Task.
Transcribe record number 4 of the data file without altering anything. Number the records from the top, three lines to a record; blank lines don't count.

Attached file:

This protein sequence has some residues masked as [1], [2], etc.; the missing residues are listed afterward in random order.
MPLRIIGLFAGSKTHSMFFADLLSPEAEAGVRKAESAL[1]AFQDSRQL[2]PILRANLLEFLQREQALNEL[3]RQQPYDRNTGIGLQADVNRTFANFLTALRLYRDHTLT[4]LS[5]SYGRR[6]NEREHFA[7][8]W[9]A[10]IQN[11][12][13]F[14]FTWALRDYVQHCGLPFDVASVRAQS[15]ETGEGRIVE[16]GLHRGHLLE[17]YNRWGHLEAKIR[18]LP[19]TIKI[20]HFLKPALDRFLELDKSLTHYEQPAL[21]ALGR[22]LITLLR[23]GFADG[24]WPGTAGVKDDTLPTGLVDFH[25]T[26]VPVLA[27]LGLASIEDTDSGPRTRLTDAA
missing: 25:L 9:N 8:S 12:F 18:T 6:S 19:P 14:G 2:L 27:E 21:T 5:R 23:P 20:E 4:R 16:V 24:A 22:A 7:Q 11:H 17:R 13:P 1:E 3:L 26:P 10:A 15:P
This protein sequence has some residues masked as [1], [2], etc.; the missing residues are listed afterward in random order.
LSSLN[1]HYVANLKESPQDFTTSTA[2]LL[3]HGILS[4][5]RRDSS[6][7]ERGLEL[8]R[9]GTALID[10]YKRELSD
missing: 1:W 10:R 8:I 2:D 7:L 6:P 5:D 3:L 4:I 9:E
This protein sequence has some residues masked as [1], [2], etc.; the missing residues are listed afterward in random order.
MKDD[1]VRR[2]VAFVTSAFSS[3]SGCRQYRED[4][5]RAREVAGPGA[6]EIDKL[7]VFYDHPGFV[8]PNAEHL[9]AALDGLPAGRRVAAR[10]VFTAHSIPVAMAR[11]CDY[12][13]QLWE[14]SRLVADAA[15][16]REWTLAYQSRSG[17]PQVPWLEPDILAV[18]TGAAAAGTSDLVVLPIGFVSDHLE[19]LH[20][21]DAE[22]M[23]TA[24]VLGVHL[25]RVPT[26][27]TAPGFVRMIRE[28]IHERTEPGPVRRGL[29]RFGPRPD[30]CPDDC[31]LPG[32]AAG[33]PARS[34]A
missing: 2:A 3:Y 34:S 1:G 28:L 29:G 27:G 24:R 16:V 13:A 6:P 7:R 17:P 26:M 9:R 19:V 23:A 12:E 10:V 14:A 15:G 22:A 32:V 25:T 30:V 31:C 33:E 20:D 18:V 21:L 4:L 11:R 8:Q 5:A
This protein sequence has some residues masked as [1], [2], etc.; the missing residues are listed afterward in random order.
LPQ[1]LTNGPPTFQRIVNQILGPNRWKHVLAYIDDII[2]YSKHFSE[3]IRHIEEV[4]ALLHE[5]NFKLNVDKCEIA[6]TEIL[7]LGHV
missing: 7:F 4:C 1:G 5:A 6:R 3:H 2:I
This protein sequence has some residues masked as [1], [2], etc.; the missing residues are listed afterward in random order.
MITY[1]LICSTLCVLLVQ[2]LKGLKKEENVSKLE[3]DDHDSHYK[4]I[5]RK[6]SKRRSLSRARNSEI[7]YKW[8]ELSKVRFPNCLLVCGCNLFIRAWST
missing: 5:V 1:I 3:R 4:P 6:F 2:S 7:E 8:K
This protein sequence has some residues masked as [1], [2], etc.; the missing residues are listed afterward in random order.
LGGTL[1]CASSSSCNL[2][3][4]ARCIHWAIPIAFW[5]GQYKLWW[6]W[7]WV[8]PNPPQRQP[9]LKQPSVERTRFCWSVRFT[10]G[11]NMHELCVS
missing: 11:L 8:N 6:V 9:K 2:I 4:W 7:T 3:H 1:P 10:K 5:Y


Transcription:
This protein sequence has some residues masked as [1], [2], etc.; the missing residues are listed afterward in random order.
LPQ[1]LTNGPPTFQRIVNQILGPNRWKHVLAYIDDII[2]YSKHFSE[3]IRHIEEV[4]ALLHE[5]NFKLNVDKCEIA[6]TEIL[7]LGHV
missing: 7:F 4:C 1:G 5:A 6:R 3:H 2:I